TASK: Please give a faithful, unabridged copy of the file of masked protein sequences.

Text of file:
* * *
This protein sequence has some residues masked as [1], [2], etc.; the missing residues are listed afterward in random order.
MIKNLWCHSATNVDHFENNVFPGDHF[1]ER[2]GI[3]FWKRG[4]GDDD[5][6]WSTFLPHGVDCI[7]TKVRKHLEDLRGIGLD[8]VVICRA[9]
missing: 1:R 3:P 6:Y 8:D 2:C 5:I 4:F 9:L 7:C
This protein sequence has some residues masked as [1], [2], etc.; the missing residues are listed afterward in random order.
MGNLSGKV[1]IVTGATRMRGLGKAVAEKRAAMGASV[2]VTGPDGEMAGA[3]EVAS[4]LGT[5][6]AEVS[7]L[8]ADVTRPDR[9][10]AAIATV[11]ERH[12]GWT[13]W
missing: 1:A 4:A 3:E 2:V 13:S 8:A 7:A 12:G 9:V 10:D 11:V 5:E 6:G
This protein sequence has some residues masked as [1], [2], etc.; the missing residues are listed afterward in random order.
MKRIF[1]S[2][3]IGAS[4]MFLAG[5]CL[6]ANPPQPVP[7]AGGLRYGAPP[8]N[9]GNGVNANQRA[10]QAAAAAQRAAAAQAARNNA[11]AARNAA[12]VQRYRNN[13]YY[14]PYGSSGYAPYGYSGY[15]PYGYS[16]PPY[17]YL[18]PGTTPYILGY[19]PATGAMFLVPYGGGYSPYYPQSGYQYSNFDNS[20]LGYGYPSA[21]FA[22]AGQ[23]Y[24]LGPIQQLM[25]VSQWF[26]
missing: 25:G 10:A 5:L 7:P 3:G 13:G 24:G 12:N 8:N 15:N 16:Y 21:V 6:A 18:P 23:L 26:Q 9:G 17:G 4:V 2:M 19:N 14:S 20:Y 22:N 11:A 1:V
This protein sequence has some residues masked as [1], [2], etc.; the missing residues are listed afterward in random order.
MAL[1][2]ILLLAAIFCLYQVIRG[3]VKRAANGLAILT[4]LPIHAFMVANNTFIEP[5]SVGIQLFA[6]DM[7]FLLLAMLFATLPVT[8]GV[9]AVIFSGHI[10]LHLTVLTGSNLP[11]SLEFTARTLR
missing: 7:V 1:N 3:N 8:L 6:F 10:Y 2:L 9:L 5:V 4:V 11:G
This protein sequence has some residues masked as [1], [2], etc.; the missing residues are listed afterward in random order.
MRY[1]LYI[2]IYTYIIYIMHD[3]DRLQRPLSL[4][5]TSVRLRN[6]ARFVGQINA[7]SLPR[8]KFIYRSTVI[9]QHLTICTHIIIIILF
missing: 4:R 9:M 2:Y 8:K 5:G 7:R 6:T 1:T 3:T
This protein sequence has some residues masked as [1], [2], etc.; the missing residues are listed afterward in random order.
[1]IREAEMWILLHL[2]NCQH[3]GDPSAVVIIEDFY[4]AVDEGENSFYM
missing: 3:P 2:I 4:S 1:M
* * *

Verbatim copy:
This protein sequence has some residues masked as [1], [2], etc.; the missing residues are listed afterward in random order.
MIKNLWCHSATNVDHFENNVFPGDHF[1]ER[2]GI[3]FWKRG[4]GDDD[5][6]WSTFLPHGVDCI[7]TKVRKHLEDLRGIGLD[8]VVICRA[9]
missing: 1:R 3:P 6:Y 8:D 2:C 5:I 4:F 9:L 7:C
This protein sequence has some residues masked as [1], [2], etc.; the missing residues are listed afterward in random order.
MGNLSGKV[1]IVTGATRMRGLGKAVAEKRAAMGASV[2]VTGPDGEMAGA[3]EVAS[4]LGT[5][6]AEVS[7]L[8]ADVTRPDR[9][10]AAIATV[11]ERH[12]GWT[13]W
missing: 1:A 4:A 3:E 2:V 13:S 8:A 7:A 12:G 9:V 10:D 11:V 5:E 6:G
This protein sequence has some residues masked as [1], [2], etc.; the missing residues are listed afterward in random order.
MKRIF[1]S[2][3]IGAS[4]MFLAG[5]CL[6]ANPPQPVP[7]AGGLRYGAPP[8]N[9]GNGVNANQRA[10]QAAAAAQRAAAAQAARNNA[11]AARNAA[12]VQRYRNN[13]YY[14]PYGSSGYAPYGYSGY[15]PYGYS[16]PPY[17]YL[18]PGTTPYILGY[19]PATGAMFLVPYGGGYSPYYPQSGYQYSNFDNS[20]LGYGYPSA[21]FA[22]AGQ[23]Y[24]LGPIQQLM[25]VSQWF[26]
missing: 25:G 10:A 5:L 7:P 3:G 13:G 24:G 12:N 8:N 15:N 16:Y 21:V 6:A 18:P 23:L 26:Q 9:G 17:G 4:V 2:M 19:N 14:S 20:Y 22:N 11:A 1:V
This protein sequence has some residues masked as [1], [2], etc.; the missing residues are listed afterward in random order.
MAL[1][2]ILLLAAIFCLYQVIRG[3]VKRAANGLAILT[4]LPIHAFMVANNTFIEP[5]SVGIQLFA[6]DM[7]FLLLAMLFATLPVT[8]GV[9]AVIFSGHI[10]LHLTVLTGSNLP[11]SLEFTARTLR
missing: 7:V 1:N 3:N 8:L 6:F 10:Y 2:L 9:L 5:V 4:V 11:G
This protein sequence has some residues masked as [1], [2], etc.; the missing residues are listed afterward in random order.
MRY[1]LYI[2]IYTYIIYIMHD[3]DRLQRPLSL[4][5]TSVRLRN[6]ARFVGQINA[7]SLPR[8]KFIYRSTVI[9]QHLTICTHIIIIILF
missing: 4:R 9:M 2:Y 8:K 5:G 7:R 6:T 1:T 3:T
This protein sequence has some residues masked as [1], [2], etc.; the missing residues are listed afterward in random order.
[1]IREAEMWILLHL[2]NCQH[3]GDPSAVVIIEDFY[4]AVDEGENSFYM
missing: 3:P 2:I 4:S 1:M